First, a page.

3. You can shoot heavy loads, or light loads, in a highwall. It has a stronger action than either the trapdoor, or the Sharps. It was designed by John Browning, so 'nuff said. I would not shoot some of the heavier loads, I have made up for my highwall, in my trapdoor. 

4. The .45-70 is normally (when we are not saddled with a chi-nee virus pandemic) very readily available, either at the stores, or on-line. The 38-55 is not as available, and sometime it takes some looking to find a box/brass. If you can locate the brass, you can reload it. It is a great cartridge, I have a .35-55 in a Marlin lever action, so I do really like that cartridge. But for long range shooting, I would prefer the .45-70. 

5. The .45-70 has a longer range, than the .38-55, simply because it has a heavier bullet, and the case holds more powder.

 

My Two Bits.

W.K. 

 

 

 

 

 

 

 

Edited by Waxahachie Kid #17017 L
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On 4/26/2021 at 7:21 PM, Cottonmouth Mark said:

Another reason I lost keenness (is that a word) on the 38-55 are what I have read as inconsistent bore diameters. 

There's only one diameter -yours. Load accordingly.

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If you are getting long on tooth, recoil can and will take it's toll.  While the 45/70 and larger can and have done the job for 100+ years, do look at the 38/55.   It will take them FA hogs and at one time it was a target round.  Given the fact that 3-400 yards is now usually called long range,  this round will exceed your needs for the long haul.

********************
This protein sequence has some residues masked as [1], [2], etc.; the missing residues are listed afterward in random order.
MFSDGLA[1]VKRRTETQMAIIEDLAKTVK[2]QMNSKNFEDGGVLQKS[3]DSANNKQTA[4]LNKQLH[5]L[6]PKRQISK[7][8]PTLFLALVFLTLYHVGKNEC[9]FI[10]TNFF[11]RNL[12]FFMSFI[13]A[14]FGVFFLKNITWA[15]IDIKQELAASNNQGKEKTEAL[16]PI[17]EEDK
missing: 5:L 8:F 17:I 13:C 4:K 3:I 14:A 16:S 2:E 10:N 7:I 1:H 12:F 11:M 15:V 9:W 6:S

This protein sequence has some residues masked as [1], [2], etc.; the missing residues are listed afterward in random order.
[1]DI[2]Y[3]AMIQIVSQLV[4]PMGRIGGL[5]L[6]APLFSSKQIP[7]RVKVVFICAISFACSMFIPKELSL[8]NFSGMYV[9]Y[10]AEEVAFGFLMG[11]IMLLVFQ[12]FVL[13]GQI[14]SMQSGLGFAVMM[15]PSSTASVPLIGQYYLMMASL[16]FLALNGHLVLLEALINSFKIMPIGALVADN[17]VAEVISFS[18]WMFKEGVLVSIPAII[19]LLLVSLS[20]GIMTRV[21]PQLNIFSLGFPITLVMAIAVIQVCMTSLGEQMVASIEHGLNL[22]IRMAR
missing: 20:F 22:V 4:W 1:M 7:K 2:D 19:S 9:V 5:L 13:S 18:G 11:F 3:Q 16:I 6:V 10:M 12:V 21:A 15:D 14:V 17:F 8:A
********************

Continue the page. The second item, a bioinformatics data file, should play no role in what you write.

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Posted (edited)
4 hours ago, Cusz M. Dutch SASS Life 55326 said:

If you are getting long on tooth, recoil can and will take it's toll.  While the 45/70 and larger can and have done the job for 100+ years, do look at the 38/55.   It will take them FA hogs and at one time it was a target round.  Given the fact that 3-400 yards is now usually called long range,  this round will exceed your needs for the long haul.   

By FA hogs do you mean FL hogs?  I’m a cracker and have done hogs for decades. Much has been made of them likening to dangerous game even. I laugh. Yes, you get stupid they can hurt you.